Then, a new applicator ID was set in order to register the beam data for the intraoral cone case using the RT administration software; this step was implemented because the mechanical specifics of the intraoral cone differ from those of the applicator. The jaw setting when the intraoral cone was implemented was modeled as a 5 × 5 cm^{2} field, regardless of the electron energy. Then, the SSD was set to 100 cm. All other information was registered on the RT administration software. The beam configuration registration data were the calculation parameters, dose rate table, electron field-size factors, and the measured depth dose. Maximum and minimum irradiation field (intraoral cone diameters of 20 or 30 mm φ) sizes were input as the calculation parameters for the 100-cm SSD. The mean incident electron energy was calculated from the equation proposed in IAEA Technical Report No. 381 [11] using the measured PDD. The applicator-skin distance was input as 0.1 cm. The other parameters were equivalent to those for the applicator case. The electron field-size factors were set to 1.0 times the size of a field cell. The output factors were input using the dose rate table applicable to the cell for which the electron field factor was registered as 1.0.

2.3. Dose Distribution Calculation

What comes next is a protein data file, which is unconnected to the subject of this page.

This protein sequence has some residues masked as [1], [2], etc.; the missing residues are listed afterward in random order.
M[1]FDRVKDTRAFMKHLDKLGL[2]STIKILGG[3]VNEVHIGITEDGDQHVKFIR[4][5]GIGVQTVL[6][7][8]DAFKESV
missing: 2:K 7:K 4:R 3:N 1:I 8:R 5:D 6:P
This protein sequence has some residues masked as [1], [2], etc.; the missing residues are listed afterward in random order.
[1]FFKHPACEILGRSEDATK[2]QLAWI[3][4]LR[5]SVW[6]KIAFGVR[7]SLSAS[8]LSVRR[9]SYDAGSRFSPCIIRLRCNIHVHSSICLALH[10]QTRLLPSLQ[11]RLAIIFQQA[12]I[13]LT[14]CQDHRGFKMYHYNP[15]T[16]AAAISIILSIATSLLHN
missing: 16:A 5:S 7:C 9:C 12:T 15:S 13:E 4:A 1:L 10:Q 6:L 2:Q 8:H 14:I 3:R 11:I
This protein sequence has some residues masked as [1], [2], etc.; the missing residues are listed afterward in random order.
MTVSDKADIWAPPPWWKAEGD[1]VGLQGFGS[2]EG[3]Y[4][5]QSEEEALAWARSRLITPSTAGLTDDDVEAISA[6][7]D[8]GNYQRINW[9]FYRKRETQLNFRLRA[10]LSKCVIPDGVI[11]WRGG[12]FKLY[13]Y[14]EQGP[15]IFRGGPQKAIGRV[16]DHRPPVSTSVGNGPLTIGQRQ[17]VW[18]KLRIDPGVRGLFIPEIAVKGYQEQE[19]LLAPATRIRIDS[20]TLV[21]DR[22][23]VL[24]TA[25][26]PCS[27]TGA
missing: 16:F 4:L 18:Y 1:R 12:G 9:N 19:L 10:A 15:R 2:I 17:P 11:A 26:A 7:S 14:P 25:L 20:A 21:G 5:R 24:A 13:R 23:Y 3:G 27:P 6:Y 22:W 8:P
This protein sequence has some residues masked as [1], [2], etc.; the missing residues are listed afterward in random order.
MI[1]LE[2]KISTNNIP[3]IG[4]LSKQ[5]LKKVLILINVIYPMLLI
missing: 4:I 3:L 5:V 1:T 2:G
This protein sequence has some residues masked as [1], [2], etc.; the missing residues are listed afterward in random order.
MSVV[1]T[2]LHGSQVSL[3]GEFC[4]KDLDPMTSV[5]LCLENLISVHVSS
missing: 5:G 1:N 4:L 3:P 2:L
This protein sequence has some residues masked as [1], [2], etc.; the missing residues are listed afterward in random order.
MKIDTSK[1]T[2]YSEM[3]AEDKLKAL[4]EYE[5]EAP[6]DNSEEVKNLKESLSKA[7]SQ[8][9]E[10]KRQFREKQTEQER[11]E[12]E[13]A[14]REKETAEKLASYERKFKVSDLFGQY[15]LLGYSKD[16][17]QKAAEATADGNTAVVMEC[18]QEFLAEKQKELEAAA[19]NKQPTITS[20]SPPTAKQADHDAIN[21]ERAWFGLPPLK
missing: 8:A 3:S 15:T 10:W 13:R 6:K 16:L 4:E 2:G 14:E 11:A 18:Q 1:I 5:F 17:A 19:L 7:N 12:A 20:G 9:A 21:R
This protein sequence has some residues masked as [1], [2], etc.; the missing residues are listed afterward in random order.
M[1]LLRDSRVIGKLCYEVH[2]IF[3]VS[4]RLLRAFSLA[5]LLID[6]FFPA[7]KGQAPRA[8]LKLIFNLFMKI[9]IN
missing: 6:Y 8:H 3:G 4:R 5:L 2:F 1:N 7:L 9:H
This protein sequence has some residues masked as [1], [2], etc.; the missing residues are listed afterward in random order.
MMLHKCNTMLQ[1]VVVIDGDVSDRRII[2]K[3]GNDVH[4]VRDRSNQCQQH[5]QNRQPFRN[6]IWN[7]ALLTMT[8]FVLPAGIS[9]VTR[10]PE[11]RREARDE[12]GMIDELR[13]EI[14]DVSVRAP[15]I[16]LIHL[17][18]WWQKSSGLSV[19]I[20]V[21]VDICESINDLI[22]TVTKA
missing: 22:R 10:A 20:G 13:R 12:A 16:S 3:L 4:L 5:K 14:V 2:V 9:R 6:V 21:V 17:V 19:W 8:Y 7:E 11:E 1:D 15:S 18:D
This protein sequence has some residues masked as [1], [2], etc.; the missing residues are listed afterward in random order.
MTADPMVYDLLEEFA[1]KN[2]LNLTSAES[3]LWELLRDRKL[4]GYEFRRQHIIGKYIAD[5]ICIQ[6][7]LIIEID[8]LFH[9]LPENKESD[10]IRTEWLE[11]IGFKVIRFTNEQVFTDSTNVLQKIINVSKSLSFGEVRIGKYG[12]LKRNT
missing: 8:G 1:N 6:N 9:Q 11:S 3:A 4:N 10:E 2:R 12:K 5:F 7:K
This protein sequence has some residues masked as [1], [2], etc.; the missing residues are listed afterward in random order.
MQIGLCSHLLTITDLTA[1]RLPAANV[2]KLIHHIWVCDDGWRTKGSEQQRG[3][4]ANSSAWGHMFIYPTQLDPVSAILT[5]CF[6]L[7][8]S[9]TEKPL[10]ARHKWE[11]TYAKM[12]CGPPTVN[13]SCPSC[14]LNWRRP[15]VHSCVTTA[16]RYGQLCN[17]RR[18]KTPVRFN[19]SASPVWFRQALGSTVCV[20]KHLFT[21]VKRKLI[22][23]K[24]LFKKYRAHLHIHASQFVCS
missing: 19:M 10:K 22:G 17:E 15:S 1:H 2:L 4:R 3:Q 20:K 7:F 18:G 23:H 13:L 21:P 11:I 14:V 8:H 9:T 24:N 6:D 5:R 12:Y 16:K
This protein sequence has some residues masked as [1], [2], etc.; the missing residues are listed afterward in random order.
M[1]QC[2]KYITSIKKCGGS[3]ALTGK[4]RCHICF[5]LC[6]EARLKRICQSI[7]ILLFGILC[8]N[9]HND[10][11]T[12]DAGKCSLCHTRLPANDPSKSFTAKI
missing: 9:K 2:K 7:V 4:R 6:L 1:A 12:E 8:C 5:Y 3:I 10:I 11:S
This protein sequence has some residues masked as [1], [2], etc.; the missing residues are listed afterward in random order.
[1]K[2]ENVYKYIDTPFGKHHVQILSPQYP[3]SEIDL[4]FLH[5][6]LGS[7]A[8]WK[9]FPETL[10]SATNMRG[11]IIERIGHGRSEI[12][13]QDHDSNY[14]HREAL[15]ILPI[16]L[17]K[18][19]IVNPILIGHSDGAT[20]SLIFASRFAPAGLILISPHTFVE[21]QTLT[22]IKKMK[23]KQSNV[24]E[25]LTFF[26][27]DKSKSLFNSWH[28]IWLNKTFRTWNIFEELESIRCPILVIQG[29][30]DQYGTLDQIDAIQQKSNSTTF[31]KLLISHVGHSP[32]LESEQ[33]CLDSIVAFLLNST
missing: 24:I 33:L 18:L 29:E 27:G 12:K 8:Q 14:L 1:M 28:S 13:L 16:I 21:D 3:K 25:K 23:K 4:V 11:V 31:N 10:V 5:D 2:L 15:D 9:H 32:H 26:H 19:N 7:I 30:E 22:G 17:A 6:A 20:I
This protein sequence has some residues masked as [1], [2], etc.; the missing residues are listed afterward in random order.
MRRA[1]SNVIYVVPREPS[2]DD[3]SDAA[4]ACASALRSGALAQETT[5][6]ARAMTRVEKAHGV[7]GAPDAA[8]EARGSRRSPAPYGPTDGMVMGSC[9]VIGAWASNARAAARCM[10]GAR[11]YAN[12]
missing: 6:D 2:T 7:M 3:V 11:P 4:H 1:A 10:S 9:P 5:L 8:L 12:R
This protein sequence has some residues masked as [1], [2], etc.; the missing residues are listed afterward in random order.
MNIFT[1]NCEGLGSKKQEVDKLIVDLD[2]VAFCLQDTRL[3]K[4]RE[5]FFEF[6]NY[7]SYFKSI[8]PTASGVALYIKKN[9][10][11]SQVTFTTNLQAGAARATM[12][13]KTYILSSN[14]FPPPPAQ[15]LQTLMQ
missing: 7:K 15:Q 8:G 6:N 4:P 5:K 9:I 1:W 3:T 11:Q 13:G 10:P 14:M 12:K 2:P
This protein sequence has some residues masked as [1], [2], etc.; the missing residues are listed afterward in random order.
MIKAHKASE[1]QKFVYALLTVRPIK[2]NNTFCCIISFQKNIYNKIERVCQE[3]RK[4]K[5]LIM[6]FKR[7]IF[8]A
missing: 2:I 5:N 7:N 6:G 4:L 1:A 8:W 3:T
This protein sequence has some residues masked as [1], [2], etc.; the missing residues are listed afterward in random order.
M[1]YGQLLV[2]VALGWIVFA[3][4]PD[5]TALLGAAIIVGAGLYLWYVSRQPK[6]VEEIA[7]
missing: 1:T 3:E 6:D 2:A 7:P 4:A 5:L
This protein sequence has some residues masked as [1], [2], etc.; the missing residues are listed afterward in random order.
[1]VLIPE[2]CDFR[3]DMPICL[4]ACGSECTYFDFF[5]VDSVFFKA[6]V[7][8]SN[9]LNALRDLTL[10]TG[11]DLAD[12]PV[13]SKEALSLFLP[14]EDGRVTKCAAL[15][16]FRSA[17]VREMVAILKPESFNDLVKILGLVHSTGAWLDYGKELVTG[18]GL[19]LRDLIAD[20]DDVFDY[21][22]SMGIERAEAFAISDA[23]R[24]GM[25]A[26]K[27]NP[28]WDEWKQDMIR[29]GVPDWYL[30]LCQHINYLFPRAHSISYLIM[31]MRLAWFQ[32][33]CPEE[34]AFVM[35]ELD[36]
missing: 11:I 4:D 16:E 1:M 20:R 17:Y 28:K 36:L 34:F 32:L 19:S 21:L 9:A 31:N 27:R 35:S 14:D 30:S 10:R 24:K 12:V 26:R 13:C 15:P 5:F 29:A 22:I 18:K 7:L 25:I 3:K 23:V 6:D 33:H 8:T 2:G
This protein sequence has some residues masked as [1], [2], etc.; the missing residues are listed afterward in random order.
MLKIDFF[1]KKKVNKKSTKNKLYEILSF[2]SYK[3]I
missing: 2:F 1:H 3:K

The various dose distributions were calculated using a numeric phantom and the external treatment planning software provided with the Eclipse TPS. As noted in the Introduction above, limitations have been reported for electron beam energies of 6 MeV or less when the eMC dose calculation algorithm is implemented. Popple et al. [12] have found differences of up to 5% between the measured and calculated outputs for 6-MeV electron beams. A similar study has found the same difference (5%) in the outer regions of the irradiation field for a 6-MeV electron beam and a 15 × 15 cm^{2} applicator [13] . Further, Fix et al. [14] have reported that these shortcomings are even more pronounced for a 4-MeV electron beam. Therefore, a 4-MeV electron beam was excluded from investigation in this study, although the medical linac can output such a beam. The dose calculation algorithms were GGPB (version 11.0.31) and eMC (version 13.6.30). The calculation grid sizes were 1.25 × 1.25 × 1.25 mm^{3} and 1.0 × 1.0 × 1.0 mm^{3} for the for GGPB and eMC algorithms, respectively, being the minimum possible values for the respective algorithms. The dose distribution calculations conducted for the applicator and the intraoral cones were performed for gantry angles of 0˚ and 45˚. The measured depth dose was compared with the depth data calculated from the beam data when an intraoral cone was added, and compared to that calculated from the irradiation determined by the LMA (based on the beam data) when the applicator was mounted. As regards the calculated data for the oblique-type cone, the depth doses on the beam axis and orthogonal to the water surface were evaluated for a 30-mm φ irradiation field.